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Georgia vs. Georgia Tech 2016 final score: What we learned from the Bulldogs’ 28-27 loss to the Yellow Jackets

Well, that’s not ideal.

NCAA Football: Georgia Tech at Georgia Dale Zanine-USA TODAY Sports

The Georgia Bulldogs’ regular season came to an end in gutting fashion, as they took a 28-27 loss to in-state rival Georgia Tech between the hedges.

Despite holding a 27-14 lead entering the fourth quarter, two scores by Georgia Tech in the final seven minutes of the game would prop the Yellow Jackets up over the Bulldogs.

Dedrick Mills cut the deficit to six after a 5-yard run with 6:28 to play, and then Qua Searcy put Tech up over the top by one with 30 seconds remaining. Georgia could not convert on their final drive, and were left with being handed their fifth loss of the season and third at home to bring them to 3-3 at home on the year.

The win for Georgia Tech is their second in three years but only their fourth of the 21st century as Georgia has been dominant in the rivalry over the past 16 editions. Nevertheless, it’s a bitter pill to swallow for Bulldogs fans, as has been the case all year seemingly.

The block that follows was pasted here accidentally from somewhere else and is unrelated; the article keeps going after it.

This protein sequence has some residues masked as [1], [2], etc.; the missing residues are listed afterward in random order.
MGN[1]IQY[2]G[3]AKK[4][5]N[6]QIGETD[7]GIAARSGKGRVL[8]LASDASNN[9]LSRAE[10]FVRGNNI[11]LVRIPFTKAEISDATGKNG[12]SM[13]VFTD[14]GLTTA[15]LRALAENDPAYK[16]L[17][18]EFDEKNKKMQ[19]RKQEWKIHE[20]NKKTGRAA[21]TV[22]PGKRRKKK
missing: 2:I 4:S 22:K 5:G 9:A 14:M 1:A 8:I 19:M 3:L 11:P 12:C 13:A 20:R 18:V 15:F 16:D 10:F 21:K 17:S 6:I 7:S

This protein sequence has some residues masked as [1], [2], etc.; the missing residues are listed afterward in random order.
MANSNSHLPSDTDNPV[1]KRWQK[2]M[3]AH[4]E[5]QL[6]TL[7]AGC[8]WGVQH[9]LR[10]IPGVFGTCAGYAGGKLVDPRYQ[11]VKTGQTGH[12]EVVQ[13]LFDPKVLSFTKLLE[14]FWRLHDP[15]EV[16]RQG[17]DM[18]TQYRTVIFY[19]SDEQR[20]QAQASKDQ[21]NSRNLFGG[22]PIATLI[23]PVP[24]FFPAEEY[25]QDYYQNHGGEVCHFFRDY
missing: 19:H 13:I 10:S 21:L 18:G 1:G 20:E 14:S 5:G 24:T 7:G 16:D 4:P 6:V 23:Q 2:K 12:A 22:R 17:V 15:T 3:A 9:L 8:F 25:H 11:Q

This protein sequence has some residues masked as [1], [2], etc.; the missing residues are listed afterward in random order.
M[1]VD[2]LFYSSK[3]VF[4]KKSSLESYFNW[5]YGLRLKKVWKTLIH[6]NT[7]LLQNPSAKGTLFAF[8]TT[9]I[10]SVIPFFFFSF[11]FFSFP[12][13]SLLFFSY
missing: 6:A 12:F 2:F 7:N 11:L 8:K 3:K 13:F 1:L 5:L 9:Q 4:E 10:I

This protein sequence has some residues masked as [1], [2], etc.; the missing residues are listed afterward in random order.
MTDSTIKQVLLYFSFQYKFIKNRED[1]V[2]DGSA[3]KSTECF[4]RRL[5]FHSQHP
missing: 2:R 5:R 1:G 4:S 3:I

What we learned

Costly turnovers did Georgia in on their final possessions

It was looking good for the ‘Dawgs after forcing a turnover on downs. A 3-and-out gave way to the first Tech touchdown and then Jacob Eason threw a costly pick that led to the game-winning score for the Yellow Jackets. On the final possession, Eason let it all go up in smoke following an interception by Brant Mitchell. Turnovers will always prove costly, but they were significantly so on Saturday afternoon in Athens.

Georgia’s rushing attack was far from the issue

The Bulldogs rushed for over 260 yards, outgaining Georgia Tech even with the same amount of rushing attempts. It helped that they were able to amass 6.3 yards per carry and that they had Nick Chubb, and Tech didn’t. Speaking of Chubb, he got into third place on Georgia’s all-time rushing list after passing Garrison Hearst, and joins Todd Gurley and Herschel Walker in the Top 3. Seems like pretty good company.

The Bulldogs’ first regular season without Mark Richt ended very sourly

Not to say that Georgia should have buyer’s remorse with the end result here, but this was certainly not a situation that leaves much room for positives. The Bulldogs were pretty fit to compete this year even with a freshman quarterback under center and some departures on defense. To finish at 7-5 will leave grimaces around ‘Dawg Nation, and the hope going forward has to be for progression and trending upward.